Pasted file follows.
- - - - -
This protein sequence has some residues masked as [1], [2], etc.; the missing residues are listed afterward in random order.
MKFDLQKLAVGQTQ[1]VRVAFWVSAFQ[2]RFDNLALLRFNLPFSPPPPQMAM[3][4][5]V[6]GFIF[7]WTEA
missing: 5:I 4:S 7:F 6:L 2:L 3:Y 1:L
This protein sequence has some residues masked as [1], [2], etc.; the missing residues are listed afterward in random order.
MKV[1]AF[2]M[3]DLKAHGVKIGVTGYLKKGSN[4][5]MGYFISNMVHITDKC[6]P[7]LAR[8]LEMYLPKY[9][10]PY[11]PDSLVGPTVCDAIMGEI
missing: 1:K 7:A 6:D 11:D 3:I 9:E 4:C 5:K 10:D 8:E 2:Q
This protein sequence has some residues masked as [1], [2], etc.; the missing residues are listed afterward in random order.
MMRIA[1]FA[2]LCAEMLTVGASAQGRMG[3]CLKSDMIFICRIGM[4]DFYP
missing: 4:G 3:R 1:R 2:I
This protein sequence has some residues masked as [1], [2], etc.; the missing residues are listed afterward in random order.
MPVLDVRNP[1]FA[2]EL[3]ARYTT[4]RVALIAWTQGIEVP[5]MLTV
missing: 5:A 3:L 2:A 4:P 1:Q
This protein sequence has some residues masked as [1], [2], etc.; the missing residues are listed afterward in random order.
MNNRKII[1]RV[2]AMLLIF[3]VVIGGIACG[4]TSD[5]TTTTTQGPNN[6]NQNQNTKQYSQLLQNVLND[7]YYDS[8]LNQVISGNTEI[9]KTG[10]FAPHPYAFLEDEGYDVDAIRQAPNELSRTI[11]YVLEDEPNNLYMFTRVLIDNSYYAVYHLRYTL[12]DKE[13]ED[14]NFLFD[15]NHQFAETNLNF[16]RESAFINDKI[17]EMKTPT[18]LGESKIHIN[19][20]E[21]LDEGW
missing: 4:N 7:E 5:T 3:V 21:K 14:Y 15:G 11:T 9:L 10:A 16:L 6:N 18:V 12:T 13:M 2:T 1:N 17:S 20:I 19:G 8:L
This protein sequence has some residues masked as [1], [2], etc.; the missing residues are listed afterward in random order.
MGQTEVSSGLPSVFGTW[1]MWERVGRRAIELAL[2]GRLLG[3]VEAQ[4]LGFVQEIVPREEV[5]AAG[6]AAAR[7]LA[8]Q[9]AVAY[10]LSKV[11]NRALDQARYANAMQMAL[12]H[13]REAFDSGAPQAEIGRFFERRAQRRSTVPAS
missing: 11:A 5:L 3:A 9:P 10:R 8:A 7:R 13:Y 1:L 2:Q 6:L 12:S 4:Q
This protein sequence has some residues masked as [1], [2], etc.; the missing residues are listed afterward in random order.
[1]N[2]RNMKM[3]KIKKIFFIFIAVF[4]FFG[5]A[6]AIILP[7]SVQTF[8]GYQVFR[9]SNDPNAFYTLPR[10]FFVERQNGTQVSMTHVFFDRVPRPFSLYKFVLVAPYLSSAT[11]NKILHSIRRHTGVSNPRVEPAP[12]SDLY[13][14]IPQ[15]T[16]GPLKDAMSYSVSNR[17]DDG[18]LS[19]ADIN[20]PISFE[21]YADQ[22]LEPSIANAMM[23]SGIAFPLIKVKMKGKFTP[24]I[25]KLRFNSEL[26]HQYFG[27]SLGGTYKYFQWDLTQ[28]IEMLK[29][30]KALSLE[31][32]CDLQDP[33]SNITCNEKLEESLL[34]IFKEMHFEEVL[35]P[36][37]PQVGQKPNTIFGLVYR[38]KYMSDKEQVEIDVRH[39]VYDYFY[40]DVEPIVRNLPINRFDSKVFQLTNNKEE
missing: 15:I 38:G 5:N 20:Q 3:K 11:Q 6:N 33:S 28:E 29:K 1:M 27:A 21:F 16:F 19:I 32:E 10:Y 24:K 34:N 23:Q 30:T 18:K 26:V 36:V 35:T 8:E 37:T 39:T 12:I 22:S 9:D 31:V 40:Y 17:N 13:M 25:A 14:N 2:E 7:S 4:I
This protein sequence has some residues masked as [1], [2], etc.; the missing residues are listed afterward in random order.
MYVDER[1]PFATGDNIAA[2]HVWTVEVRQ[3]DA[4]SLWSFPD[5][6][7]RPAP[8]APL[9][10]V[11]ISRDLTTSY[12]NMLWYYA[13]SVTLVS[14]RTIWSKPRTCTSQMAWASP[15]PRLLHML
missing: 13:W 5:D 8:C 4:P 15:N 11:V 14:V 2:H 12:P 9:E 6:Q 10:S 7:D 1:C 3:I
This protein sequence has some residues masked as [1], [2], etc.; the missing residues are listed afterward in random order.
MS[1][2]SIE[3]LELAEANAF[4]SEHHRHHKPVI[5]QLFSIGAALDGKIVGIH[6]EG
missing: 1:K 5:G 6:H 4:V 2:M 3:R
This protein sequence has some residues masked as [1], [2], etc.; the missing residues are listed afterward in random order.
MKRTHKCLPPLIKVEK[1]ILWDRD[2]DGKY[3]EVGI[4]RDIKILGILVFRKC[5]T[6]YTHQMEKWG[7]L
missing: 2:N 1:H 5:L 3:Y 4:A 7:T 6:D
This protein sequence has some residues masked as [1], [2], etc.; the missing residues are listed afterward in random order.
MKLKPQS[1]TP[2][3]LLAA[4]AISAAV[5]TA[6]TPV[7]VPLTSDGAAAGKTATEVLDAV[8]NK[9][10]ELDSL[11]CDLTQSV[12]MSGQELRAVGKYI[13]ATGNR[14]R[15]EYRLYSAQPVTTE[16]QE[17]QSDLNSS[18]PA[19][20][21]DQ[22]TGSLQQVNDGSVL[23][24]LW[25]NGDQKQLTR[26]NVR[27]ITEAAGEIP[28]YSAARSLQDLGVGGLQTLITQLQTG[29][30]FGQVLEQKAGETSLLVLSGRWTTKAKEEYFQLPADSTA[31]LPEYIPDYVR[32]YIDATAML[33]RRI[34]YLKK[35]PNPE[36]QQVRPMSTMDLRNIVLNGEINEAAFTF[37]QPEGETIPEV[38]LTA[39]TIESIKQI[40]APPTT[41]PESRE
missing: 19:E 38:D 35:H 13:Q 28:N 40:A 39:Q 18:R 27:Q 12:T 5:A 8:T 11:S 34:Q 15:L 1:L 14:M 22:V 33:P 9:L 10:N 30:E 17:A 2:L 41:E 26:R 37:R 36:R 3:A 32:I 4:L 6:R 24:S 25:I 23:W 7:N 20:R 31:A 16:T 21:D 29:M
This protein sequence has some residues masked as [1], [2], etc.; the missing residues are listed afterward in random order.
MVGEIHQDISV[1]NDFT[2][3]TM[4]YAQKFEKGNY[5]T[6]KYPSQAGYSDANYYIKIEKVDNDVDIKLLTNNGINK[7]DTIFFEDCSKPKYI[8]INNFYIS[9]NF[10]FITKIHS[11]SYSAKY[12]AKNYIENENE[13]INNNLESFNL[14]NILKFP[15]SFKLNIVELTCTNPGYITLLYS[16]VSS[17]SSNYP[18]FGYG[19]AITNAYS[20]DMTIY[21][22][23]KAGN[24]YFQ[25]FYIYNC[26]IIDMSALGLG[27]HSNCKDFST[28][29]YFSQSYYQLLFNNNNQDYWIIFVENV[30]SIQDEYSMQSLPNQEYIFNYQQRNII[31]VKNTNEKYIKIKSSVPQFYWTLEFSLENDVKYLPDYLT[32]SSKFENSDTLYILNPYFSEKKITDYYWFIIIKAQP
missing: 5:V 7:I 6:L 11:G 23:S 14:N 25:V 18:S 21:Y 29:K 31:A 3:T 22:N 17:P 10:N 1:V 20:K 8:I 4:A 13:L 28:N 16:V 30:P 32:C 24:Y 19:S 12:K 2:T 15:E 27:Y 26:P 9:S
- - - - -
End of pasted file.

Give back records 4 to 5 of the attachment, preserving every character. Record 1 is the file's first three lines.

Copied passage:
This protein sequence has some residues masked as [1], [2], etc.; the missing residues are listed afterward in random order.
MPVLDVRNP[1]FA[2]EL[3]ARYTT[4]RVALIAWTQGIEVP[5]MLTV
missing: 5:A 3:L 2:A 4:P 1:Q
This protein sequence has some residues masked as [1], [2], etc.; the missing residues are listed afterward in random order.
MNNRKII[1]RV[2]AMLLIF[3]VVIGGIACG[4]TSD[5]TTTTTQGPNN[6]NQNQNTKQYSQLLQNVLND[7]YYDS[8]LNQVISGNTEI[9]KTG[10]FAPHPYAFLEDEGYDVDAIRQAPNELSRTI[11]YVLEDEPNNLYMFTRVLIDNSYYAVYHLRYTL[12]DKE[13]ED[14]NFLFD[15]NHQFAETNLNF[16]RESAFINDKI[17]EMKTPT[18]LGESKIHIN[19][20]E[21]LDEGW
missing: 4:N 7:E 5:T 3:V 21:K 14:Y 15:G 11:T 9:L 10:A 16:L 6:N 18:V 12:T 13:M 2:T 1:N 17:S 20:I 19:G 8:L